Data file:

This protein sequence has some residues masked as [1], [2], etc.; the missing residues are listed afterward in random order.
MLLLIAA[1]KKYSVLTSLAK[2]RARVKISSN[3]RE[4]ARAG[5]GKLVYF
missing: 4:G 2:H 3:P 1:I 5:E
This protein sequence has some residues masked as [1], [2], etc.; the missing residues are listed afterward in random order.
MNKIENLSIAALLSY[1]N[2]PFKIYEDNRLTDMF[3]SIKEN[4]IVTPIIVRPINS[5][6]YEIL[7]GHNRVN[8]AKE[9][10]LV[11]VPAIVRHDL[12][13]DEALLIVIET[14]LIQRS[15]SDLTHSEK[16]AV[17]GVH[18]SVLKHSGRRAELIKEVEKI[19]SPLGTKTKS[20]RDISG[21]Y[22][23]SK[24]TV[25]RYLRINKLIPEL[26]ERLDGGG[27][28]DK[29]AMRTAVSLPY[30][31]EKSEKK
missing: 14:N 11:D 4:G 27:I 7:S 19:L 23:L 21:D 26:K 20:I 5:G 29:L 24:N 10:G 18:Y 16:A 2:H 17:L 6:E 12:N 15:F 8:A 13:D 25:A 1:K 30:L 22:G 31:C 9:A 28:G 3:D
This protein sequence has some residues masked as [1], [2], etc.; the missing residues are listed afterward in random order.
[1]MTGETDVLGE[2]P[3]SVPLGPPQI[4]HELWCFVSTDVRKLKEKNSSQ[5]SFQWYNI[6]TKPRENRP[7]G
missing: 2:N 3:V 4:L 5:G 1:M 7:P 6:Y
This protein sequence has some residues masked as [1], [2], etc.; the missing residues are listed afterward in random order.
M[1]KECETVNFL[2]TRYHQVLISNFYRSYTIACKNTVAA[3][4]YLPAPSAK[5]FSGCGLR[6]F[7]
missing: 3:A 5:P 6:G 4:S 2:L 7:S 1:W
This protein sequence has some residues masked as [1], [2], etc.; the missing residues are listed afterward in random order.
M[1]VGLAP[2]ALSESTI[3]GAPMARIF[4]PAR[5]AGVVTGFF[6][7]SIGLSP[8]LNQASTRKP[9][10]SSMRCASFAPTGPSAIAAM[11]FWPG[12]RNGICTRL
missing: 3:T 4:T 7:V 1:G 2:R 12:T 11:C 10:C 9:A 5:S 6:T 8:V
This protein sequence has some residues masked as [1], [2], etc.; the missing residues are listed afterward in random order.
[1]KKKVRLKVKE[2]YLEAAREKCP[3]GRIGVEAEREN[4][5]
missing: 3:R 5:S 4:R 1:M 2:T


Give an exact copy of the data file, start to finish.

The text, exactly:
This protein sequence has some residues masked as [1], [2], etc.; the missing residues are listed afterward in random order.
MLLLIAA[1]KKYSVLTSLAK[2]RARVKISSN[3]RE[4]ARAG[5]GKLVYF
missing: 4:G 2:H 3:P 1:I 5:E
This protein sequence has some residues masked as [1], [2], etc.; the missing residues are listed afterward in random order.
MNKIENLSIAALLSY[1]N[2]PFKIYEDNRLTDMF[3]SIKEN[4]IVTPIIVRPINS[5][6]YEIL[7]GHNRVN[8]AKE[9][10]LV[11]VPAIVRHDL[12][13]DEALLIVIET[14]LIQRS[15]SDLTHSEK[16]AV[17]GVH[18]SVLKHSGRRAELIKEVEKI[19]SPLGTKTKS[20]RDISG[21]Y[22][23]SK[24]TV[25]RYLRINKLIPEL[26]ERLDGGG[27][28]DK[29]AMRTAVSLPY[30][31]EKSEKK
missing: 14:N 11:D 4:G 27:I 7:S 19:L 23:L 21:D 26:K 20:I 5:G 29:L 24:N 10:G 18:Y 16:A 2:H 17:L 6:E 12:N 15:F 8:A 13:D 25:A 1:K 30:L 22:G 31:C 9:A 28:G 3:D
This protein sequence has some residues masked as [1], [2], etc.; the missing residues are listed afterward in random order.
[1]MTGETDVLGE[2]P[3]SVPLGPPQI[4]HELWCFVSTDVRKLKEKNSSQ[5]SFQWYNI[6]TKPRENRP[7]G
missing: 2:N 3:V 4:L 5:G 1:M 7:P 6:Y
This protein sequence has some residues masked as [1], [2], etc.; the missing residues are listed afterward in random order.
M[1]KECETVNFL[2]TRYHQVLISNFYRSYTIACKNTVAA[3][4]YLPAPSAK[5]FSGCGLR[6]F[7]
missing: 3:A 5:P 6:G 4:S 2:L 7:S 1:W
This protein sequence has some residues masked as [1], [2], etc.; the missing residues are listed afterward in random order.
M[1]VGLAP[2]ALSESTI[3]GAPMARIF[4]PAR[5]AGVVTGFF[6][7]SIGLSP[8]LNQASTRKP[9][10]SSMRCASFAPTGPSAIAAM[11]FWPG[12]RNGICTRL
missing: 3:T 4:T 7:V 1:G 2:R 12:T 11:C 10:C 9:A 5:S 6:T 8:V
This protein sequence has some residues masked as [1], [2], etc.; the missing residues are listed afterward in random order.
[1]KKKVRLKVKE[2]YLEAAREKCP[3]GRIGVEAEREN[4][5]
missing: 3:R 5:S 4:R 1:M 2:T